When a police officer suspects that a driver might be driving under the influence, the officer routinely uses a handheld device to determine breath-alcohol concentration (BAC). If the driver’s BAC registers 0.08% or more, police have probable cause to arrest the driver for DUI.
However, the handheld reading is not used as evidence in the DUI case. Instead, the driver will be expected to give a breath sample at the station to be analyzed by an instrument that detects alcohol more accurately, most commonly known by the brand name “Breathalyzer.” When calibrated and properly used, this larger instrument is considered to be reasonably accurate.
Sometimes you can fight against the evidence in a DUI case, but the idea that you can fool a Breathalyzer into giving a lower BAC reading is mostly false. Here’s the truth about Breathalyzers.
The Basics of Breath Testing for Alcohol
It’s important to understand how a Breathalyzer works before examining the abounding myths about how to fool one. As you’re drinking, alcohol is absorbed into your bloodstream, and some of it evaporates into your lungs through tiny air sacs. Most breath testing instruments use infrared spectroscopic analysis, which measures the approximate BAC through the frequency of light waves absorbed by the driver’s breath vapor. The breath data is then used to estimate the percentage of alcohol in the bloodstream, which is proportionate to the BAC.
Handheld roadside breath test devices are less accurate than the instruments at the police station. Police are required to wait at least 15 minutes before testing the breath to avoid skewing the results from asthma inhalers, chewing gum, food, and other substances. BAC levels are still most accurately measured with a blood test.
If the DUI defendant is a diabetic with excessive acetone on his breath that reads as alcohol, or if the breath test device isn’t properly calibrated, he or she may be able to successfully challenge the test results. However, actively lowering your BAC levels for a breath test is near impossible.
Some common myths include:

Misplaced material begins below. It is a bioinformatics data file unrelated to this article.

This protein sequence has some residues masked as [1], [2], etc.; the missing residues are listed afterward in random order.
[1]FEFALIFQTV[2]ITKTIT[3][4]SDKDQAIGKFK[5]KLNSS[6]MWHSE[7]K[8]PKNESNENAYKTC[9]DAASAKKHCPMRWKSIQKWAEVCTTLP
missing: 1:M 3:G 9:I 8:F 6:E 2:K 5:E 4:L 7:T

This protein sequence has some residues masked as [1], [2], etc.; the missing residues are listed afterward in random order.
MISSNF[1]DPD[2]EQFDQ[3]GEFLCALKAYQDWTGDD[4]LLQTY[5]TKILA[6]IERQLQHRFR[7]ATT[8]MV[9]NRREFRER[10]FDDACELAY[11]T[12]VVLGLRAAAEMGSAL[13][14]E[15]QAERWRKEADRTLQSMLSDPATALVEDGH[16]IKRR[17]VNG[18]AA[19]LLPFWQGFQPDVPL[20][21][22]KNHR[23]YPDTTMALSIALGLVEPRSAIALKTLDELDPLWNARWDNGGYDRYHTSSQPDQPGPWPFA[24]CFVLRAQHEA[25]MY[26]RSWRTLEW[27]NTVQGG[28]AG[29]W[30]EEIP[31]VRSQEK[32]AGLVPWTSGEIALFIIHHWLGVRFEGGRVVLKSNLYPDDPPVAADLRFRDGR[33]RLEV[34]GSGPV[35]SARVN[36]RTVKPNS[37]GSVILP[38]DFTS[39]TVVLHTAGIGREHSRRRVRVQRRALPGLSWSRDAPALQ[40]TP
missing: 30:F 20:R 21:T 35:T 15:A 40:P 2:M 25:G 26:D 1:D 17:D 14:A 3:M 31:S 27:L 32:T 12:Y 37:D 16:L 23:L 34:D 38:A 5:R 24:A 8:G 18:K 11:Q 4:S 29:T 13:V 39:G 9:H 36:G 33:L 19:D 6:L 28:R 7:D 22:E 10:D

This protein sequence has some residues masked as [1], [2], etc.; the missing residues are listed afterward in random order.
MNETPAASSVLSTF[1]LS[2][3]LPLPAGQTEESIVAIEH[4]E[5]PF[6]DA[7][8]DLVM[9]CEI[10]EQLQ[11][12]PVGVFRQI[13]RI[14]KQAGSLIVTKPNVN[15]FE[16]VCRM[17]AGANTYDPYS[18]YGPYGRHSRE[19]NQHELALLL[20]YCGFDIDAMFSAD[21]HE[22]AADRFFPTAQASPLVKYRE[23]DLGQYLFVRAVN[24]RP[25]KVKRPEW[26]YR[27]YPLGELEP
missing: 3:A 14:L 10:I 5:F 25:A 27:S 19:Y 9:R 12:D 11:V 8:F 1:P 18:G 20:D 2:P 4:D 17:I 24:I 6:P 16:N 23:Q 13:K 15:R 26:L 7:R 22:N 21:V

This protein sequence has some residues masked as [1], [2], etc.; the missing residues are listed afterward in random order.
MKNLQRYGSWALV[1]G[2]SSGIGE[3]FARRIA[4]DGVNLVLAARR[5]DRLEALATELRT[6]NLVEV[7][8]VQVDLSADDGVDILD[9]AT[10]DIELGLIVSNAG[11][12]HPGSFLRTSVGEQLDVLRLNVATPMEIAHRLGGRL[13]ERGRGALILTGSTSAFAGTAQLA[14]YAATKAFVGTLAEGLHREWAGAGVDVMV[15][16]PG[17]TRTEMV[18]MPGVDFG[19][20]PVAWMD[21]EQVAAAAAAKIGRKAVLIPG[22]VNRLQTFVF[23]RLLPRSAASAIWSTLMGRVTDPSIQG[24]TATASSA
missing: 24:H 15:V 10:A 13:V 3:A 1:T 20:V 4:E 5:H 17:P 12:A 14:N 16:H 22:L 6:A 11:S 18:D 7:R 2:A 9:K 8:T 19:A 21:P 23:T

- Burping – Once believed to skew test results, this myth has now been debunked.
- Ingesting Food – Most people know that food helps to absorb alcohol, but this is only true in the stomach. Alcohol that’s already in the bloodstream and measured on your breath isn’t affected by eating.
- Drinking Excess Water or Coffee – It takes too much time to metabolize alcohol, so additional fluids will not dilute the alcohol in your bloodstream enough to make a difference on your breath test. Also, coffee does not lower your BAC. It only helps you be more alert.
- Chewing Gum – Most alcoholic beverages have an easily recognized odor, but a Breathalyzer tests for odorless ethanol. Chewing gum may trick an officer by covering up the smell of booze, but it will never fool a breath test instrument.
- Mouthwash, Breath Mints, or Breath Spray – Again, you can’t fool a Breathalyzer by covering the alcohol’s odor. However, breath mints, breath spray, or mouthwash that contain alcohol can actually make your reading higher.
- Sucking on Copper Pennies – Not only is this urban myth disgusting, but it’s also completely false. Pennies are primarily made from zinc anyway.
- Holding Your Breath or Hyperventilating – So, this theory does ring true, but you would have to have precise timing and do it right before blowing the sample, which the officer is sure to notice.
Talk to a DUI Lawyer About Your Options
Trying these unfortunate myths may lead to your being charged with a DUI. If so, it’s time to investigate your legal options. DUI convictions can lead to fines, license suspension, and other punishments, but Attorney Mel can help you achieve the best possible results for your case.